China says it has improved the quality health care to its population, but observers say continued reforms are needed to fix a dysfunctional system that is still plagued by high costs and uneven access.
A government white paper released this week says health care reforms launched in 2009 have made medical services more affordable and accessible, and have narrowed a substantial gap between care received in urban and rural regions.
Beijing has set the goal of providing universal health care to all residents, both urban and rural, by 2020. To reach that objective, health care spending is projected to triple to $1 trillion annually by 2020.
The government says its investment in health care is paying off. Ninety-five percent of China's 1.3 billion people are covered by some form of health insurance, making it what the white paper said is the "world's largest network of basic medical security."
"No other country in the world has implemented system-wide reforms so rapidly," says Dr. Michael O'Leary, the World Health Organization's Representative to China. "In other countries, it's taken years to make similar achievements."
Out-of-Pocket Expenses Still High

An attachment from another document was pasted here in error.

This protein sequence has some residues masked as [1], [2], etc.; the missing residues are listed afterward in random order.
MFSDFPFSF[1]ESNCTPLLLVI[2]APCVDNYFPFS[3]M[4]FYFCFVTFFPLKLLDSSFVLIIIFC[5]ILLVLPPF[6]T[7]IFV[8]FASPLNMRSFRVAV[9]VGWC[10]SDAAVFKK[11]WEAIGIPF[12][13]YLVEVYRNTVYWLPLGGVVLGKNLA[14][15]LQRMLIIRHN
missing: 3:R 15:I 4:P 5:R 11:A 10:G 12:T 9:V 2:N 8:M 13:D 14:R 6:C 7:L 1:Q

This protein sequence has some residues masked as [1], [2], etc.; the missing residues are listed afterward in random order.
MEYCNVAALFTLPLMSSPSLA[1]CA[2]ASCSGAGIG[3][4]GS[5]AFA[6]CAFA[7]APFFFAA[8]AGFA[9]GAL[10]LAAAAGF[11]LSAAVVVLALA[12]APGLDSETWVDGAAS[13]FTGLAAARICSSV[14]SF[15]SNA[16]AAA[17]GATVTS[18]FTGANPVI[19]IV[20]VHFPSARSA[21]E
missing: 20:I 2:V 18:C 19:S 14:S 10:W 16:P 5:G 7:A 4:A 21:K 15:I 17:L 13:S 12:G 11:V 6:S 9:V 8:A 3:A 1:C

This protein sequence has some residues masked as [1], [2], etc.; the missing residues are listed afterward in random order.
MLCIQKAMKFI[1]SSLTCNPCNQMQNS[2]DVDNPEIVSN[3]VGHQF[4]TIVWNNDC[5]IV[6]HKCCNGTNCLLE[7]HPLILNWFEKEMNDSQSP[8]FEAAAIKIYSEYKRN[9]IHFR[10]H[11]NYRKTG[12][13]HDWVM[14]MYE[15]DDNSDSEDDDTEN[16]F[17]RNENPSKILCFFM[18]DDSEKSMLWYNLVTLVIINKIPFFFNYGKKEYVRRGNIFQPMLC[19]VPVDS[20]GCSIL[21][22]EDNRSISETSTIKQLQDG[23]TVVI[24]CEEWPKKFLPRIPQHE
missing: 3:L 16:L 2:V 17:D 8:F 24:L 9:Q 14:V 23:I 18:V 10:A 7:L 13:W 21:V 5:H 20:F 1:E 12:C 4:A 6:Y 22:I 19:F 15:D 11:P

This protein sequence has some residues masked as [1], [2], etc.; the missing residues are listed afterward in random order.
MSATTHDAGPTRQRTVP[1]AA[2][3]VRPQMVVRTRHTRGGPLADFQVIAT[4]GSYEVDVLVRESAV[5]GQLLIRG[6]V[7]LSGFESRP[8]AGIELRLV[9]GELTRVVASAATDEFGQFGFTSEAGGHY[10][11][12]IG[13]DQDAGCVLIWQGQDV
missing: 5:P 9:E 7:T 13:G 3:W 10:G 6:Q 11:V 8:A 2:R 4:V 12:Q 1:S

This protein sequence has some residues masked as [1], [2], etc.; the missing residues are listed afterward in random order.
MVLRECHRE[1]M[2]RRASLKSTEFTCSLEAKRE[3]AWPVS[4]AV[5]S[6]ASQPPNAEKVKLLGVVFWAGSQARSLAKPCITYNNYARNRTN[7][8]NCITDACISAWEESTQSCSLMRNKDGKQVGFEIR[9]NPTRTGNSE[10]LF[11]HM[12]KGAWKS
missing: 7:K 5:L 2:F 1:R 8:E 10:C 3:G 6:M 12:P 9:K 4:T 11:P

O'Leary tells VOA he is "greatly impressed" by Beijing's success in providing health coverage to such a large percentage of the population. But he says medical costs are still high, even for the insured.
"The insurance schemes cover a very large percentage of the population, but not at a very deep level," O'Leary says. "So when health care costs are higher, there's still out-of-pocket expenses, and that remains a major challenge."
Observers say out-of-pocket expenses have been devastating for many in rural areas, where a chronic or catastrophic illness can threaten to plunge lower-income residents back into poverty.
Reforms Spread Unevenly
Another challenge is the uneven spread of China's health care reform. Michael Woodhead, a Britain-based medical researcher and author who focuses on China, tells VOA many of China's rural areas are still served by makeshift medical practitioners with little training.
"At the very lowest level, the village level, the health care practitioners are often people who have descended from the 'barefoot doctors.' They don't have medical training, they perhaps have a year in college. And they're often providing all the services for the poorest people in China," says Woodhead.
Woodhead says high drug prices, a lack of qualified doctors and nurses, and an aging population are just a few of the the many problems still facing China as it overhauls its health care system.
China's white paper acknowledges as much, saying that its healthcare undertakings still fall "far short of the public's demands for healthcare as well as the requirements of economic and social development."
But many observers, including Woodhead, agree that, despite the obstacles, China is making steady progress toward providing quality health care for its citizens.
"They are moving in the right direction," says Woodhead. "Trying to turn it around and provide a universal health care system for 1.3 billion people is a huge undertaking."